Austin, Texas
April 21, 2007

Honorable Steve Ogden, Chair, Senate Committee on Finance
John S. O'Brien, Director, Legislative Budget Board
SB1576 by Wentworth (Relating to the appraisal for ad valorem tax purposes of certain recreational land.), As Introduced

Passage of the bill would establish a methodology for appraising qualified recreational land at 20 percent of the market value of the land. As a result, taxable property values could be significantly decreased and the related costs to the Foundation School Fund could be significantly increased.

The bill would add a new Subchapter I to Chapter 23 of the Tax Code to establish a methodology for appraising "qualified recreational land."


"Recreational land" would be defined as land that is:


(1) a contiguous tract of land of at least 10 acres;


(2) does not have any structures located on the land other than a single-family residence or structures that are designed to be used in connection with farming or ranching;


(3) is not the subject of a subdivision plat; and,


(4) is used for recreational purposes by the owner of the land. Qualified recreational land would be appraised at 20 percent of the market value of the land.


The procedures for applying for qualification of land as recreational land would be similar to current qualification procedures for agricultural and open-space land, and the Comptroller would prescribe an application form for use by appraisal districts and property owners.


The rollback tax provisions would be similar to current rollback law for agricultural and open-space land. However, the bill would provide that the rollback tax for change of use from recreational land to another use would not apply to a transfer of property from this state, a political subdivision of the state or a nonprofit corporation created by a municipality with a population of more than one million under the Development Corporation Act of 1979 to an individual or business entity for economic development, subject to certain findings by the Comptroller.


The Comptroller would have to determine that the economic development was likely to generate for deposit in the General Revenue Fund 0001 during the next two state fiscal biennia an amount of taxes and other revenues that equaled or exceeded 20 times the amount of additional taxes and interest that would be imposed had the rollback tax applied to the transfer.


The Comptroller would issue a letter of determination to the applicant and send a copy of the letter to the chief appraiser. Within one year of the conclusion of the applicable two state fiscal biennia, the appraisal district could request the Comptroller to determine if the revenue was correct. Upon a finding by the Comptroller that the determination did not meet the bill's requirements, the chief appraiser would levy rollback taxes on the property from the time of the transfer.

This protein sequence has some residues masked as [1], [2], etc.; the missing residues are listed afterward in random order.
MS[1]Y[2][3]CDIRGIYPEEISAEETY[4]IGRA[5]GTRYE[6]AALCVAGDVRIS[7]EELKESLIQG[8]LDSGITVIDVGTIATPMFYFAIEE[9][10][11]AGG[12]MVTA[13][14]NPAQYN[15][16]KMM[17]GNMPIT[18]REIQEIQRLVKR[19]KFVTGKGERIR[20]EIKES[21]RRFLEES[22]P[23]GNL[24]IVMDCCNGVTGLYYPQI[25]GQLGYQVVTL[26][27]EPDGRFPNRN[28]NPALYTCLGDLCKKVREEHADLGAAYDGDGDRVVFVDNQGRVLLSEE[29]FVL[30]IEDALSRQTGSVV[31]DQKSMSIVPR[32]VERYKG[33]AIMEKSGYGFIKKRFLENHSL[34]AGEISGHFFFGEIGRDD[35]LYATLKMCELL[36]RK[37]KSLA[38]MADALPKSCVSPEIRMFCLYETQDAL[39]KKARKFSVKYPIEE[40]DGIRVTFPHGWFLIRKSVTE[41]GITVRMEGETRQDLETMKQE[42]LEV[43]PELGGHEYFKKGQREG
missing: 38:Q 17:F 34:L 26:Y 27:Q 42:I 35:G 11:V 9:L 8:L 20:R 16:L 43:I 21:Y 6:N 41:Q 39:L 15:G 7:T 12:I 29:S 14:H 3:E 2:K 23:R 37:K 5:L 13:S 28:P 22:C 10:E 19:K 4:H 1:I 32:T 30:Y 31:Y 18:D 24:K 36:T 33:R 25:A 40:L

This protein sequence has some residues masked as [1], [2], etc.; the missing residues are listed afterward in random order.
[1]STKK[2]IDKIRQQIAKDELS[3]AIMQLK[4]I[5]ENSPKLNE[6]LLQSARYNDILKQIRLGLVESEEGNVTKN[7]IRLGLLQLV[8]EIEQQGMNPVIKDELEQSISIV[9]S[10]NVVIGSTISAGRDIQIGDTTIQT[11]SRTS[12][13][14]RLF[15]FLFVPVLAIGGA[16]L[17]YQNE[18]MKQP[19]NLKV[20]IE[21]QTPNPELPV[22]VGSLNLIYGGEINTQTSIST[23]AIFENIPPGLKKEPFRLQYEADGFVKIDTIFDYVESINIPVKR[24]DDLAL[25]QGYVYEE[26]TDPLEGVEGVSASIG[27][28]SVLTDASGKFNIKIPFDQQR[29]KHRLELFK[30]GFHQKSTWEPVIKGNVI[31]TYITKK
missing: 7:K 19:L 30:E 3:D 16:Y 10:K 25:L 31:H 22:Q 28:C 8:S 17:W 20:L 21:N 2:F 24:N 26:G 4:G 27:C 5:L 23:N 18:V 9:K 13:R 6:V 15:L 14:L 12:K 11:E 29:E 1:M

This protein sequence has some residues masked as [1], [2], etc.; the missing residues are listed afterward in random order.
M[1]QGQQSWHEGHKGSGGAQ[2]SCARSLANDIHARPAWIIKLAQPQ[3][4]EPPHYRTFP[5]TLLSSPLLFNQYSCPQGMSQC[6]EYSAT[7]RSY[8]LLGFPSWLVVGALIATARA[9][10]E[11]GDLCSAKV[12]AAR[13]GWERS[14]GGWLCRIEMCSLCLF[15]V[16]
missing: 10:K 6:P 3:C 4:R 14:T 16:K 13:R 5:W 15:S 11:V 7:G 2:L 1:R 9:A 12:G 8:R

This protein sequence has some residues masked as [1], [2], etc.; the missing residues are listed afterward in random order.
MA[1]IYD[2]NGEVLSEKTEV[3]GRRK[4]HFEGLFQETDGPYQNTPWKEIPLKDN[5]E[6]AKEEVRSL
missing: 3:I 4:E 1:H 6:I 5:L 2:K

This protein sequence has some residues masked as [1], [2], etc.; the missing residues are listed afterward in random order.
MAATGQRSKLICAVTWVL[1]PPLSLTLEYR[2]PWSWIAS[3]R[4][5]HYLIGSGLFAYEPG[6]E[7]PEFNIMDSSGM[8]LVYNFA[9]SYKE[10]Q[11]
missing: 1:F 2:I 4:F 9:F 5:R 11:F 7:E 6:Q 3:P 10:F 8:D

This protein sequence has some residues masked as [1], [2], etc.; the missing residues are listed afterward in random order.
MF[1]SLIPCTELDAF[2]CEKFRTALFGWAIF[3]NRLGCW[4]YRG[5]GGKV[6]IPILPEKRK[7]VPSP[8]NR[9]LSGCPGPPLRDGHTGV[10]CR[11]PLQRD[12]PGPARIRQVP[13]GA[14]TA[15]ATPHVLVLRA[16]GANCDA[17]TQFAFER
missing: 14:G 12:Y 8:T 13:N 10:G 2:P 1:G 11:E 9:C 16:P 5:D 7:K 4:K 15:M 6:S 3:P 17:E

The bill would provide that an owner of qualified recreational land would have the right to appeal qualification determinations by the chief appraiser to the appraisal review board and state district court, and to receive all notices from the appraisal district currently provided to owners of qualified agricultural and open-space land.


Because the state is constitutionally prohibited from imposing a state property tax, there would be no direct fiscal impact on the state; however, Section 403.302 of the Government Code requires the Comptroller to conduct a property value study to determine the total taxable value for each school district. Total taxable value is an element in the state's school funding formula. Passage of this bill could cause a change in school district taxable values reported to the Commissioner of Education by the Comptroller.


The bill is estimated to have an impact on the state aid districts receive based on the enrichment tier as tied to the yield of the Austin Independent School District (ISD). To the extent that the bill has the effect of lessening Austin ISD's revenue per weighted student per penny of tax effort, as determined by the Commissioner of Education, the equalized yield on those enrichment pennies would decrease, resulting in a decrease in state aid.


The bill would take effect January 1, 2008, contingent upon passage of a constitutional amendment authorizing the proposed special appraisal methodology.

Local Government Impact

Passage of the bill could result in an undetermined but significant loss of revenue to units of local government. For tax year 2006, appraisal districts reported to the Comptroller a total of 8,761,485 acres of rural land that does not qualify for special appraisal as agricultural or open-space land. This acreage is currently on local appraisal rolls at market value of $16,328,416,763. For illustration purposes, if 50 percent of the reported acreage qualified for the proposed recreational land appraisal, local governments would lose approximately $640,000,000 in taxable value. The actual amount of revenue loss would depend on the value of qualified land and the future tax rates set by units of local government.

Source Agencies:
304 Comptroller of Public Accounts
LBB Staff: